251 Sexual Acts With 70 Men Over A 10-hour Period - Hero Or Whore

Miral Fahmy

Few Singaporeans have courted controversy like sex star Annabel Chong, but a new play about her life which opens on Thursday aims to reveal the person behind the pornography.

"251" is named after Chong's most famous film, "The World's Biggest Gang Bang", in which she set a world record for engaging in 251 sexual acts with around 70 men over a 10-hour period in January 1995.

Starring, produced and directed by Singaporeans, the play also marks a milestone for this city-state which has long considered Chong a pariah and where oral and anal sex, as well as pornographic films, are banned.

"Singapore has definitely opened up much more in terms of what it's willing to allow on stage," said playwright Yi-Sheng Ng, who has been fascinated by Chong's life since he heard about her infamous film as a teenager.

"She's an icon, a figure of the taboo, of doing that which is forbidden and scandalous in Singapore, she's one of our country's great anti-heroes," he told Reuters.

Chong, born Grace Quek, was born in 1972 to a conservative Christian family in Singapore, where she excelled at some of the country's top schools. While studying law in London on a government scholarship, she was gang-raped in a rubbish tip.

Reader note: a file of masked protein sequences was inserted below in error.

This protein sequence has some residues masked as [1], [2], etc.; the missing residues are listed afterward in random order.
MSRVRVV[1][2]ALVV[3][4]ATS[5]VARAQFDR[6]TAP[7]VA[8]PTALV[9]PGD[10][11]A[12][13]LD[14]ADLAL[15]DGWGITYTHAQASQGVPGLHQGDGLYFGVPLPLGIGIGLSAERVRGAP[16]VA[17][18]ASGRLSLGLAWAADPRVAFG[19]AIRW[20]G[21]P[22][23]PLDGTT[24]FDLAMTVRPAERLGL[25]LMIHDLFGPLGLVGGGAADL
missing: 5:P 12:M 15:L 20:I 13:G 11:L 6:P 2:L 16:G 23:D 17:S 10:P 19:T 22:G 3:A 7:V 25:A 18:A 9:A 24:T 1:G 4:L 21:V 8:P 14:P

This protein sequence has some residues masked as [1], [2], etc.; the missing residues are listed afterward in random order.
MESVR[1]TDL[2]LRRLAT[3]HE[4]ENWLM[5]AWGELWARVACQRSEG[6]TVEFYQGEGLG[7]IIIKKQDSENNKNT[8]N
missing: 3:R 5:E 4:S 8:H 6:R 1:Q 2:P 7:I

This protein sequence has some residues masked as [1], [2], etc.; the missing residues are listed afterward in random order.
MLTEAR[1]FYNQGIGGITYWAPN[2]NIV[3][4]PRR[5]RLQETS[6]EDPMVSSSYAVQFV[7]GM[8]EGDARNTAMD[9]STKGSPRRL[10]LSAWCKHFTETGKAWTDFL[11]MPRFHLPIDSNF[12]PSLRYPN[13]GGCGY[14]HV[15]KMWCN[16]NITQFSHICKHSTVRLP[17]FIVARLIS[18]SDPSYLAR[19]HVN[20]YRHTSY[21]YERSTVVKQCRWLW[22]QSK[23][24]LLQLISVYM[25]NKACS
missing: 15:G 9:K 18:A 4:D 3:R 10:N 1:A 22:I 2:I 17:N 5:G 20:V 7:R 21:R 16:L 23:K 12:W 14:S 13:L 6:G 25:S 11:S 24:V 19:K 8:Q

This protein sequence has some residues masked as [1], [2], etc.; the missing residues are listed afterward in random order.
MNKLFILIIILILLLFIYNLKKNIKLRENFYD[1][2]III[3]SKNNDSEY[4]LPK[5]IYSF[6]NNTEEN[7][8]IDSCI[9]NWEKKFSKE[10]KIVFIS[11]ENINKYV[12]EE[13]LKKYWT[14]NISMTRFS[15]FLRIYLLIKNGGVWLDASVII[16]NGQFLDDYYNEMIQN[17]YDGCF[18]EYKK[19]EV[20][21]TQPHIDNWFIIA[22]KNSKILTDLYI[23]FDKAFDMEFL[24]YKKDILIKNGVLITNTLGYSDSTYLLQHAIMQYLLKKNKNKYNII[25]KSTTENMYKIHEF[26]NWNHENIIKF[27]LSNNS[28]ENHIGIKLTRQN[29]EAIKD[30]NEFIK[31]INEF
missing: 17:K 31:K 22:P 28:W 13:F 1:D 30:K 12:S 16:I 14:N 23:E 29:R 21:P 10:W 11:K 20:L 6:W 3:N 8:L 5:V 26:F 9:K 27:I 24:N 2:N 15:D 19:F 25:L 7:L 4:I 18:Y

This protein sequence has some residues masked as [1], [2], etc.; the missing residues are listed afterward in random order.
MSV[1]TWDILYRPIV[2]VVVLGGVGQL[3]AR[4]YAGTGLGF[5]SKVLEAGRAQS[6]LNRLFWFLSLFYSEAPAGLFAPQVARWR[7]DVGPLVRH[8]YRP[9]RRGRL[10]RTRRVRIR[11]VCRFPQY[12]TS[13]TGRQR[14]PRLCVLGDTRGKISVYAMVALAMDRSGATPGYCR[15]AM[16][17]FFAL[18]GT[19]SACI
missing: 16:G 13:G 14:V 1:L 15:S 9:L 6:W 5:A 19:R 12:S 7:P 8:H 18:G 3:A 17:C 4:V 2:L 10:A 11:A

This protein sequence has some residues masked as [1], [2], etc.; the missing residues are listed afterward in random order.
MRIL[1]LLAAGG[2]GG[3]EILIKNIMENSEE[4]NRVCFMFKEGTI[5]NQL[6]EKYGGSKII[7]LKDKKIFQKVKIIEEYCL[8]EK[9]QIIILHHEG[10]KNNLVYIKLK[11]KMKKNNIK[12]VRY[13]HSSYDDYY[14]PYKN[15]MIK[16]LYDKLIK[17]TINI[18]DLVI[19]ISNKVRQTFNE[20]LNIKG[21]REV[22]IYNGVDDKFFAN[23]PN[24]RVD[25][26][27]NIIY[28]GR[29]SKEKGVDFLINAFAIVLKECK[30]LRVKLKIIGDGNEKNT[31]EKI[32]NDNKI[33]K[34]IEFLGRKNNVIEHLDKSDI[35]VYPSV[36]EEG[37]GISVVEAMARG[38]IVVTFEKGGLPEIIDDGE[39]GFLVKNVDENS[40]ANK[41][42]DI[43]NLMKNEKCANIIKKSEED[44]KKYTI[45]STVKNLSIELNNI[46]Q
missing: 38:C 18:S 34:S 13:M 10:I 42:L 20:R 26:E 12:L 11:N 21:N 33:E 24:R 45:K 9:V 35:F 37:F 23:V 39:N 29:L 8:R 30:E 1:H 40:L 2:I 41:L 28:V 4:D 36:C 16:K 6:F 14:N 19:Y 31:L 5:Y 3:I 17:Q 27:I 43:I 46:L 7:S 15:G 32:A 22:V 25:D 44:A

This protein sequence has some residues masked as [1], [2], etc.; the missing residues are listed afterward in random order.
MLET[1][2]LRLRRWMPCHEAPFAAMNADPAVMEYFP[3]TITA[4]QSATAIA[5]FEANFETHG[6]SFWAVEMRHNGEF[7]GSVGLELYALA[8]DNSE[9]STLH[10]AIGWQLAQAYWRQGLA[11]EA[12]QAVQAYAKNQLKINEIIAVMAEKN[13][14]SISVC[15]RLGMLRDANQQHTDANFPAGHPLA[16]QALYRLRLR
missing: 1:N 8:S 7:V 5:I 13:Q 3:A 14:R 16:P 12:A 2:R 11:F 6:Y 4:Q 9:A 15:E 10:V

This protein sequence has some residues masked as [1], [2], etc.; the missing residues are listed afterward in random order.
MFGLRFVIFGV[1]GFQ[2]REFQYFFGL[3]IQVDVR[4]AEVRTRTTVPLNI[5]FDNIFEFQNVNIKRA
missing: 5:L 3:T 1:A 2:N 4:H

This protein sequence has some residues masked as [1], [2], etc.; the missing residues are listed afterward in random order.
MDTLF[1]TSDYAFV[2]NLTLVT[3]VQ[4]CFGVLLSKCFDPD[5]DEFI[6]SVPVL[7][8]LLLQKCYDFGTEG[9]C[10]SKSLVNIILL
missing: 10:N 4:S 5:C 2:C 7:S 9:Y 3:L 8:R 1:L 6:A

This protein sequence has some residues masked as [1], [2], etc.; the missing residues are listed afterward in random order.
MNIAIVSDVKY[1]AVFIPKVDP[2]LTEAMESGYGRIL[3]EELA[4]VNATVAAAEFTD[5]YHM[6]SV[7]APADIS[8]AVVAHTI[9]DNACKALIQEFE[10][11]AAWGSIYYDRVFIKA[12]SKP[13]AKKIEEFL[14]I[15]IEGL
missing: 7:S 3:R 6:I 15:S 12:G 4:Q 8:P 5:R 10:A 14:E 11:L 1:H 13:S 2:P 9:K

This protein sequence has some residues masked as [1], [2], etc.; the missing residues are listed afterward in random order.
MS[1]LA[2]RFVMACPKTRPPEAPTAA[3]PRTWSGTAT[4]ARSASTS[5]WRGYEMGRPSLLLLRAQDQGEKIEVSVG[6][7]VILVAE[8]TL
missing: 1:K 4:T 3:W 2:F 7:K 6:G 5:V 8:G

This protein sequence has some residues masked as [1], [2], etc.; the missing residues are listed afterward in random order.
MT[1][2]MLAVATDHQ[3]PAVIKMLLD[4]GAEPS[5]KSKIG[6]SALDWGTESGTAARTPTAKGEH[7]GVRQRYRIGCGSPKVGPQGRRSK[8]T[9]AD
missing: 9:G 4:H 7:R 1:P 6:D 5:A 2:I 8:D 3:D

Aged 21, she went on to do graduate studies in California and then started working in adult films. Today, she still lives in the United States, where she is a Web designer, and refuses to talk to the media about her days as Chong.

"251" is the second biographical production about the actress, who is perhaps one of Singapore's best-known exports.

In 1999, a US film student produced a documentary titled "Sex: The Annabel Chong Story", which was nominated for a Grand Jury prize at the Sundance Film Festival the same year.

The film, which highlights her substance abuse and tendencies towards self-harm and depression, is also banned in Singapore.

Loretta Chen, the director of "251", said government authorities had vetted the script and laid down some "guidelines" that included toning down some of the language as well as ruling out nudity and scenes that depicted group sex.

But she said the staging of the play showed Singapore's government was also changing with the times.

"Ten years ago, this would not have happened, but with the Internet and the accessibility of porn today, this forces the authorities to address such issues," she said.

Chen, who got Quek's blessings, hopes audiences will come out of the play realising that Chong was a product of Singaporean values, as well as "a person with family, friends and feelings".

"When I started researching, I got intrigued with the idea of her being a national hero ... someone who dared to break boundaries," she said. "The only reason she is not considered a hero is because what she did was a sexual act and we don't consider that to be heroic in any way."

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